Exodus, chapters 1-6

When she was no longer able to conceal him, she took a papyrus basket and coated it with bitumen and pitch and put the child in it and placed it among the reeds by the bank of the Nile River.

~Exodus 2:3

Moses’ mother, Jochebed, had no idea what would happen to her baby once she placed him in the water.

The instructions given to the Egyptians were clear: “You are to throw every newborn son of the Hebrews into the Nile River […]” (Exo. 1:22).

To go against Pharaoh’s orders back then would be today’s equivalent of committing a federal felony. Only Pharaoh was considered to be a god and so he had the power to execute people at will.

Still, Jochebed took her chances and concealed her baby boy for three months.

When she had done all she could, she commended him to Jehovah God and sent his sister to watch and see what would happen to him.

I try to imagine what they must have felt. Was it resignation? Fear? Firm faith? Or a mixture of all three?

Nowadays, it may happen that we are asked by an authority figure to do something inappropriate or unethical.

In those cases, it will be wise to follow Jochebed’s example and do what is right.

What happens after that may be a matter of circumstance, or if God sees it fit, He will intervene.

As we all know, in Moses’ case, things worked out, for Pharaoh’s daughter found him, felt compassion for him, and then hired his own mother to nurse him until he was old enough to be adopted by her and live among royalty.

“She named him Moses [meaning: ‘Drawn Out,’ that is, saved out of the water] and said: ‘It is because I have drawn him out of the water,’” (Exo. 2:10).

Little did they know that 80 years later, God would use Moses to intervene and save in a much greater manner.

 

Baby Moses in Nile River found by Pharaoh's Daughter.

Baby Moses in Nile River found by Pharaoh’s Daughter.

Genesis, chapters 36-39

~Genesis 38:26

Then Judah examined them and said: “She is more righteous than I am…”

Judah was pretty set on executing his twice-widowed daughter-in-law, Tamar, when he found out she had prostituted herself (Gen. 38:24).

After her second husband died, he deceitfully promised her she could marry his third son once he was old enough (Gen. 38:11).

This was a common Hebrew practice, termed “brother-in-law marriage,” realized to preserve the first husband’s lineage (Gen. 38:8; Deut. 25:5,6). This arrangement also served to provide materially for women who otherwise might end up in dire poverty.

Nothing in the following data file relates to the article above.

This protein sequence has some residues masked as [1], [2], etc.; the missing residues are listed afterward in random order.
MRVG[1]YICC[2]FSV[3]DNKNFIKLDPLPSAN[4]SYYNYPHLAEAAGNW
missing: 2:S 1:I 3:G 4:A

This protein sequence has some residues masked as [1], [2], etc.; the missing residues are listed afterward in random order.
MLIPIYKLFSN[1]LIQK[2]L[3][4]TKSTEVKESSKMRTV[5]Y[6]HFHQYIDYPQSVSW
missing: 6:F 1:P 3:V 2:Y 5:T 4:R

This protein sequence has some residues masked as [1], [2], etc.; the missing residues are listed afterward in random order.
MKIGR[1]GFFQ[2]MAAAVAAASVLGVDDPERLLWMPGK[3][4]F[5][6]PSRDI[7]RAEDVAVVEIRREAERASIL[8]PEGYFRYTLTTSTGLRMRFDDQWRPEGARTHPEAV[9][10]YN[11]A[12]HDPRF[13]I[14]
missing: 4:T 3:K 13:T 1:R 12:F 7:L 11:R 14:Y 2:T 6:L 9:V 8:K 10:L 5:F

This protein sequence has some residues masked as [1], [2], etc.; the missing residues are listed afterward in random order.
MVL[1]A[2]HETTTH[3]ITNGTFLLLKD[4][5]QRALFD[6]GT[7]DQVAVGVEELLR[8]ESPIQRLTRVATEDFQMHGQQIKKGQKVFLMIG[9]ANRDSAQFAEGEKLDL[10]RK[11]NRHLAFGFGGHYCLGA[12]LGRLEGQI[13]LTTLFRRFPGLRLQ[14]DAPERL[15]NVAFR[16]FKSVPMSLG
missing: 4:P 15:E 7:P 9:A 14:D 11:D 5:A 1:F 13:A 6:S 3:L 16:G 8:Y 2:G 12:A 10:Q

But when Judah’s son came of age, Judah was afraid he would also die so he did not keep his promise to Tamar.

When she realized she had been lied to, she disguised herself as a prostitute and had sexual relations with Judah, who by then was also a widow (Gen. 38:14-16).

Tamar was cunning enough to ask him for some of his personal belongings which she later used to hold him accountable for his actions (Gen. 38:18,25).

The lesson I wish to point out is that although Judah had acted shamefully, he readily admitted he had been wrong.

Judah was a prominent man, eventually receiving his father’s blessing. This was a privilege since only one of his father’s 12 sons could become an ancestor to the Messiah (Gen. 49:10).

Even so, he did not use his influence to hide his error or to crush the woman who brought it to light, thus setting an example for future leaders who likewise make grave mistakes.

Genesis, chapters 6-10

Genesis 9:3-6~

Every moving animal that is alive may serve as food for you. Just as I gave you the green vegetation, I give them all to you. Only flesh with its life—its blood—you must not eat. Besides that, I will demand an accounting for your lifeblood. I will demand an accounting from every living creature; and from each man I will demand an accounting for the life of his brother. Anyone shedding man’s blood, by man will his own blood be shed, for in God’s image He made man.

What I learned:

Here God clearly differentiates between the value of a human life vs. animal life.
That God should ‘demand an accounting from living creatures’ means that an animal who shed human blood should be put to death.
Though it is not immoral to eat bloodless meat as a means to survive, it is immoral to take the life of another person.
The only exception to this is if the person who is being killed is in turn guilty of having killed someone innocent.
In such a case the execution of the person who has blood on their hands serves to vindicate the innocent party and thus some level of justice is attained.
However, though true Christians recognize the authority governments have to exercise their right to execute capital punishment, they do not get involved with the political matters behind these cases, as is instructed by Jesus in John 17:16.